Sunday, 16 February 2014

GUEST POST: Anya de Iongh on Adventure

I’ve known Róisín since I was born and I’m following her Mongol Derby preparation with much excitement!  I share her passion for adventure, excitement and challenge and I hope that this post will show that adventure comes in all shapes and sizes and is open to everyone, able bodied or not.

Before my health deteriorated a few years ago, sailing was a central piece of the jigsaw of my life.  Being on the water, socialising with sailors and everything about the sport defined me.  

Anya at Cowes in 2009
After my health deteriorated, however, sailing was outlawed by my doctors and the jigsaw that made up my life started to fall apart.  Physically, sailing wasn’t ideal, but I quickly realized there would be a serious risk to my sanity if I didn’t get on the water! 


"Is it so nice as all that?" asked the Mole shyly, though he was quite prepared to believe it as he leant back in his seat and surveyed the cushions, the oars, the rowlocks, and all the fascinating fittings, and felt the boat sway lightly under him.
"Nice? It's the only thing," said the Water Rat solemnly as he leant forward for his stroke. "Believe me, my young friend, there is nothing—absolute nothing—half so much worth doing as simply messing about in boats. Simply messing," he went on dreamily: "messing—about—in—boats; messing—"


The more I thought about it, the clearer it seemed: even crossing a road carries risk, so I would never be able to live a life free of risk.  I started thinking about how I could manage the risks associated with sailing.

Enter Chesil Sailability, a local group passionate about going sailing regardless of disabilities.  Inspired by the London 2012 Paralympics and born of a determination to create a legacy for local people with disabilities, Chesil Sailability is now coming up to being one year old.  For me, with some physical support and exploring Paralympic classes, Chesil Sailability meant that sailing was suddenly a reality again!  

Chesil Sailability sailors
One of my most memorable sails this summer was in September during a relapse.  I had spent the previous three days confined to bed with any trip out of bed taking an inordinate amount of effort and I was struggling from serious cabin fever. I hitched a lift to Portland and with the boat ready for me on the fully accessible pontoon, I was able to flop into the boat from my wheelchair.  I was cast off the pontoon and despite being unable to move my legs and with only one fully functional hand, I just pulled the main sail in gently and off I went.  Suddenly, didn't have to haul myself where I wanted to go in a zimmer frame and deciding to go a few meters was easy.  The relief and pleasure was indescribable.  There really is no medicine quite as good as being on the water on a sunny summer's evening!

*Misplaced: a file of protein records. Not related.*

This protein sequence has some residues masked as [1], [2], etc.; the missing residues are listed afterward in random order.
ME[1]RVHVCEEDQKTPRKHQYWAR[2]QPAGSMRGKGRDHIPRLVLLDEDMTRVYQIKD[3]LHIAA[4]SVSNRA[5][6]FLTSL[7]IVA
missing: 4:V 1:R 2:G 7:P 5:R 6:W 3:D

Anya back on the water
I’ve only ventured as far as the waters of Portland Harbour (where the 2012 Olympic and Paralympic sailing was held), but other sailors have ventured far further…

Hilary Lister has become the first disabled woman to sail around Britain, using three straws in her mouth the control the boat (steering and two sails), as she is only able to move her head.  Sailing around the UK is an incredible feat for anyone, let alone with all the additional complications of her health.

Hilary on the water
Following in Hilary’s footsteps, a young girl called Natasha Lampart has used the same ‘sip-puff’ system, sipping and blowing on straws to control everything on the boat, to sail a Mini Transat (a 6.50m trans-Atlantic racing yacht) around the Isle of Wight and across the English Channel. 

Natasha in a pretty funky helmet!

Venturing further afield, in 2010 Geoff Holt sailed unassisted across the Atlantic despite being wheelchair bound after suffering a spinal cord injury many years ago.  He now has a wheel chair accessible powerboat called Wet Wheels, a regular sight at big sailing events, and which allows people with disabilities front row seats for on the water action, or just sharing the freedom of being afloat.

Geoff Holt
The most recent addition to this impressive list of adventurers is Gerry Hughes, who has just become the first deaf yachtsman to sail single-handed around the world. 

Gerry Hughes

Portland Harbour may sound tame in comparison, but Chesil Sailability has been an adventure in itself.  This year, our adventures include our first event, a weekend of competitive racing and trialling some new boats. You can follow our adventures on Facebook, Twitter and our website

Good luck with your adventures, Róisín!

Anya de Iongh is an active self-manager managing her long term health conditions and supports others to to do the same as a self-management coach for My Health My Way.  She is also involved in research and education, bringing a patient perspective to the agenda and in her spare time she is the PR Lead for Chesil Sailability.  She tweets as @anyadei and blogs at www.thepatientpatient2011.blogspot.co.uk